This article argues that joining global value chains may be decisive for supplier firms in developed countries by providing incentives and opportunities to upgrade their capabilities to export and innovate. We describe an investigation conducted on a sample of Italian manufacturing firms, drawn from a database spanning 1998–2006 that compares labour productivity and total factor productivity between supplier and final firms at the same level of demonstrated ability (measured in terms of exporting and innovating). Findings indicate that ‘traditional’ supplier firms are less productive than final firms; as the ability of supplier firms increases, their productivity shortfall decreases to the extent that for those able to both export and innovate, there is no statistically significant difference in productivity between supplier and final firms.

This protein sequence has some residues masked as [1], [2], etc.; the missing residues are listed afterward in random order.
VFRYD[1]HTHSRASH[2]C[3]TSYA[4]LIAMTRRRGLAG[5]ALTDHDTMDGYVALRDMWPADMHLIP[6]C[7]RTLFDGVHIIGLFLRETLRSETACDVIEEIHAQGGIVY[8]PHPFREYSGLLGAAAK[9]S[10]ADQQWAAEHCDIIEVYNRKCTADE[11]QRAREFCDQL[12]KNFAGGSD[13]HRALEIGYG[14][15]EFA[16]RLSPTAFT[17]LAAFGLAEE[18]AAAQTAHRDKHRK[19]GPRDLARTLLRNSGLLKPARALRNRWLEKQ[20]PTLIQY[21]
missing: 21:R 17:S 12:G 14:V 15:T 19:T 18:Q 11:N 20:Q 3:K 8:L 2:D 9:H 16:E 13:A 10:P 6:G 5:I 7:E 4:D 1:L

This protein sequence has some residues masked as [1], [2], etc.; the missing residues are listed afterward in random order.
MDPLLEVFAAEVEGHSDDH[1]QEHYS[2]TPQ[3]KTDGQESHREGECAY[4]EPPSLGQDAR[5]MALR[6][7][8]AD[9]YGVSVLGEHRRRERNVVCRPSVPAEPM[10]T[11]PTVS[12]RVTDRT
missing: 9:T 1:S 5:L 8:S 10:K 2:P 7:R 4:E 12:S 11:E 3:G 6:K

File in questo prodotto:
Non ci sono file associati a questo prodotto.